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What's Wrong with Mindfulness (And What Isn't)

Zen Perspectives

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Mindfulness seems to be everywhere—but are we sure that's a good thing? Teachers Sallie Jiko Tisdale, Gil Fronsdal, Norman Fischer, and more explain how removing mindfulness from Buddhism may set a dangerous precedent. 

Mindfulness is in fashion. Oprah loves it, Google teaches it to employees—it has become widespread as a cure-all for stress, health problems and psychological difficulties, interpersonal trouble, and existential anxiety.

However, when its proponents try to make it more accessible by severing it from its Buddhist roots, they run the risk of leeching mindfulness of its transformative power. Taught outside of its ethical and spiritual context it becomes a mere means to an end, rather than a way of life. Mindfulness is in danger of being co-opted into the spiritual equivalent of fast food: “McMindfulness.” Instead of being better people, we just become better employees, better consumers. The Zen teachers gathered here ask a bold question: Is universal mindfulness really a good thing?

Ranging from thoughtful critiques to personal accounts of integrating mindfulness into daily life, each chapter offers insights to ground mindfulness in a deeper understanding of both where it comes from, and where it might be headed. 

With contributions from Marc Poirer, Robert Meikyo Rosenbaum, Barry Magid, Hozan Alan Senauke, Sallie Jiko Tisdale, Gil Fronsdal, Max Erdstein, Zoketsu Norman Fischer, Janet Jiryu Abels, Grace Schireson, Sojun Mel Weitsman, and Robert Sharf.

  • Publisher: Wisdom Publications (October 18, 2016)
  • Length: 208 pages
  • ISBN13: 9781614293071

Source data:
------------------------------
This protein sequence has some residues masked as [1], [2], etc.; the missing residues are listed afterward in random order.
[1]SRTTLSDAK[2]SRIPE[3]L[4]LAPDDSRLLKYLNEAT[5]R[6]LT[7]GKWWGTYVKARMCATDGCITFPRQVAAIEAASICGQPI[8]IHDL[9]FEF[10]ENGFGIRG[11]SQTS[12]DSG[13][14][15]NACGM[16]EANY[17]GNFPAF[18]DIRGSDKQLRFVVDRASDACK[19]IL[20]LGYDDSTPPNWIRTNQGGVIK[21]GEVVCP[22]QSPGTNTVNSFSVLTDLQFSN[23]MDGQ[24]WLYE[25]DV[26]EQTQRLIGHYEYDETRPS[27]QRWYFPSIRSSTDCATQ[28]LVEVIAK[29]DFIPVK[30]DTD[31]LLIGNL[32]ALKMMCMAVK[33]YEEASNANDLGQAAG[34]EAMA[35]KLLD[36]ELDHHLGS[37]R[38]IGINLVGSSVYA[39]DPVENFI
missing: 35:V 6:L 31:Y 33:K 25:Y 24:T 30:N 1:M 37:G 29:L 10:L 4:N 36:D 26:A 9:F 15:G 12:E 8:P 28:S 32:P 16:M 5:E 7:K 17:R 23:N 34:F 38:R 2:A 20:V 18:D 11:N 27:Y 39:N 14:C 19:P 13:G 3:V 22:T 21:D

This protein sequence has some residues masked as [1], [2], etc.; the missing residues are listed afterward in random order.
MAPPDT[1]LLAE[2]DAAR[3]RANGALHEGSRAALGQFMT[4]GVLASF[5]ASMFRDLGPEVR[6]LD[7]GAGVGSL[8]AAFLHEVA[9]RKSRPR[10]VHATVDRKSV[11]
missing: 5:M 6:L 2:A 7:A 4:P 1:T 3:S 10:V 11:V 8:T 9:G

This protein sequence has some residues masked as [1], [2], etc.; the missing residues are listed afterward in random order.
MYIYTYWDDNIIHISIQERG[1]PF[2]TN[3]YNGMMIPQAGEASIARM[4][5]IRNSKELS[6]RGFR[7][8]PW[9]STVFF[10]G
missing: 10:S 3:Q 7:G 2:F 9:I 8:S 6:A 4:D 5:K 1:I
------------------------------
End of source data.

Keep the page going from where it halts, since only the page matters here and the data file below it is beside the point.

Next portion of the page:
“This book is the best thing I’ve read on mindfulness and the mindfulness movement.”

– David R. Loy, author of A New Buddhist Path

“This thoughtful book offers reassurance to those concerned about maintaining authenticity amidst the current hype about mindfulness. The book presents a range articulate and courageous voices that collectively expand the reader's understanding of mindfulness in the context of Zen teachings. What’s Wrong with Mindfulness merges deep respect for tradition with thorough acceptance of contemporary times.”

– Deborah Schoeberlein David, author of Living Mindfully

“If you’re really into mindfulness; if you really want to know about mindfulness deeply, then this is a book for you to read and, more, to contemplate. This isn’t about how to use mindfulness to make you happy, or to deal with stress, or to help with your business. This is about knowing more profoundly what it is all about and what it isn’t. Be prepared to be moved.”

– Arthur C. Bohart, professor emeritus California State University Dominguez Hills

“More than ever, with mindfulness now an in thing to do rather than be, I am awed, appreciative and impressed by the daring of the editors to examine the meaning of the word “mindfulness” and how it is being lived. It is refreshing to read a book of wisdom and depth by people of experience who are committed to maintaining the integrity of this ancient tradition. I applaud the questions raised and the diversity of thought and practice. May we all be awake, alive and read this book!”

– Elana Rosenbaum, author of Being Well (Even When You’re Sick)

“Raises urgent questions about Mindfulness—capital "M"—now that it has been extracted from its Buddhist roots.”

– Gaelyn Godwin, Abbot, Auspicious Cloud Temple, Houston Zen Center

“What’s Wrong with Mindfulness (And What Isn’t) does a fantastic job of detailing these setbacks and offering a clear picture of what earnest practice looks like.”

– The Tattooed Buddha

“The essays in What’s Wrong With Mindfulness mutually illuminate each other, like the facets of a jewel. The critical and historical analyses create a space in which the personal accounts of mindfulness, grounded in years of Zen practice, sparkle with creativity and the potentiality of free play.”

– Linda Galijan, San Francisco Zen Center